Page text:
smoke free class of 2000

A photo project on what it means to turn thirty to a generation of Americans.
www.kevintruong.com

Interview and photo by Kevin Truong
Aimee.  David Douglas High School.  Portland, Oregon.
KT:  So Aimee how do you feel about turning thirty?
AC:  No big deal.
KT:  How were your twenties for you?
AC:  Pretty good.  Bought the house, had the kids—
KT:  Two point five—
AC:  Yeah, one more—
KT:  One on the way, congratulations.
AC:  Yeah.
KT:  Well as a mother of two with one on the way, what’s the biggest hope for your children?
AC:  To be happy.  I mean really that’s it.  In whatever they do.
KT:  Can you remember having your first child?  How did that change you as a person?
AC:  It changed a lot.  Life is more meant for her and not for me anymore.  We were in a different state by ourselves when we had her, so we really had to grow up quick.
KT:  Well you actually married your high school sweet-heart, what’s the key to staying strong for—how many years have you been together?AC:  We’ve been together thirteen years, married almost eight.  And I have to say just love, respect, and communication.  Communication is a big part.  Laughs.
KT:  How was it the first time you guys moved away? You mentioned you were far away from your family.
AC:  It was OK, it actually made us stronger as a couple for sure.
KT:  And Jimmy was in the air force right?
AC:  Right.
KT:  For how many years?
AC:  For four years.
KT:  Still active?
AC:  He went to Air National Guard when we moved back here, because he couldn’t reenlist in his existing job.
KT:  Well as a military family do you have any insight into that aspect of American life?
AC:  I feel they treat us well.   I feel like there are families and  people outside the military that don’t realize when you sign up to the military, you know what you’re getting into.  They (people in the military) know what they’re doing, they know what they want to do.  A lot of America just thinks that we’re throwing people over there, when really that’s not the case.
KT:  Do you remember what the motivation was when Jimmy enlisted?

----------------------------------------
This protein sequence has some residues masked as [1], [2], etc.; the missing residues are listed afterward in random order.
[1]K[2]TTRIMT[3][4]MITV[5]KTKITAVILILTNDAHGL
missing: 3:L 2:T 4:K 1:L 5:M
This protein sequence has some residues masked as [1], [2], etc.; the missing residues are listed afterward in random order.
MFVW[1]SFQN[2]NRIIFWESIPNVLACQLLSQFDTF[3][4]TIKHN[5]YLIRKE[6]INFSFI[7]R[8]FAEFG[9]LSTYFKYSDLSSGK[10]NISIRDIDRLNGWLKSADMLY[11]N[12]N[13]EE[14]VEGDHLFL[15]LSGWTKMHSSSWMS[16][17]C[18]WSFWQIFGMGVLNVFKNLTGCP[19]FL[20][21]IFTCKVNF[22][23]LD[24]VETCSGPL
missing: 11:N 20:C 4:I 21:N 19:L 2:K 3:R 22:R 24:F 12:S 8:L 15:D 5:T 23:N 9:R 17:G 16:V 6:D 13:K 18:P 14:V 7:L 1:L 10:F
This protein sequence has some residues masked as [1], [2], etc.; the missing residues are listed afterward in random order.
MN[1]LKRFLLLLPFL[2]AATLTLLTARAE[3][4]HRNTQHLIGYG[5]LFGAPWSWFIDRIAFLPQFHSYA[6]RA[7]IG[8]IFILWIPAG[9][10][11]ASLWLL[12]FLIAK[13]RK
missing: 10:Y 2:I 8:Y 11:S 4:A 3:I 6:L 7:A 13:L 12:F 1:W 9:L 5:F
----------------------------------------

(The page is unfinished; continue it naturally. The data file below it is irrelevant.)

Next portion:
AC:  For him, he wanted purpose.  And I was along for the ride.  Laughs.
KT:  When you hear the word America, what does that mean to you?
AC:  It means freedom, but it’s not free.  It’s fought for obviously.
KT:  And what do you think of our country right now?
AC:  It’s a little lost.  
KT:  But you’re hopeful things will turn around?
AC:  I try to be, yes.  I feel that if we don’t put more emphasis on our childrens’ education then they’re not going to be able to pull us out.
KT:  And finally do you remember us being called the Smoke Free Class of 2000?
AC:  Oh yes.
KT:  And did you stay smoke free?
AC:  Oh yes.

Interview and photo by Kevin Truong

Aimee.  David Douglas High School.  Portland, Oregon.

KT:  So Aimee how do you feel about turning thirty?

AC:  No big deal.

KT:  How were your twenties for you?

AC:  Pretty good.  Bought the house, had the kids—

KT:  Two point five—

AC:  Yeah, one more—

KT:  One on the way, congratulations.

AC:  Yeah.

KT:  Well as a mother of two with one on the way, what’s the biggest hope for your children?

AC:  To be happy.  I mean really that’s it.  In whatever they do.

KT:  Can you remember having your first child?  How did that change you as a person?

AC:  It changed a lot.  Life is more meant for her and not for me anymore.  We were in a different state by ourselves when we had her, so we really had to grow up quick.

KT:  Well you actually married your high school sweet-heart, what’s the key to staying strong for—how many years have you been together?
AC:  We’ve been together thirteen years, married almost eight.  And I have to say just love, respect, and communication.  Communication is a big part.  Laughs.

KT:  How was it the first time you guys moved away? You mentioned you were far away from your family.

AC:  It was OK, it actually made us stronger as a couple for sure.

KT:  And Jimmy was in the air force right?

AC:  Right.

KT:  For how many years?

AC:  For four years.

KT:  Still active?

AC:  He went to Air National Guard when we moved back here, because he couldn’t reenlist in his existing job.

KT:  Well as a military family do you have any insight into that aspect of American life?

AC:  I feel they treat us well.   I feel like there are families and  people outside the military that don’t realize when you sign up to the military, you know what you’re getting into.  They (people in the military) know what they’re doing, they know what they want to do.  A lot of America just thinks that we’re throwing people over there, when really that’s not the case.

KT:  Do you remember what the motivation was when Jimmy enlisted?

AC:  For him, he wanted purpose.  And I was along for the ride.  Laughs.

KT:  When you hear the word America, what does that mean to you?

AC:  It means freedom, but it’s not free.  It’s fought for obviously.

KT:  And what do you think of our country right now?

AC:  It’s a little lost. 

KT:  But you’re hopeful things will turn around?

AC:  I try to be, yes.  I feel that if we don’t put more emphasis on our childrens’ education then they’re not going to be able to pull us out.

KT:  And finally do you remember us being called the Smoke Free Class of 2000?

AC:  Oh yes.

KT:  And did you stay smoke free?

AC:  Oh yes.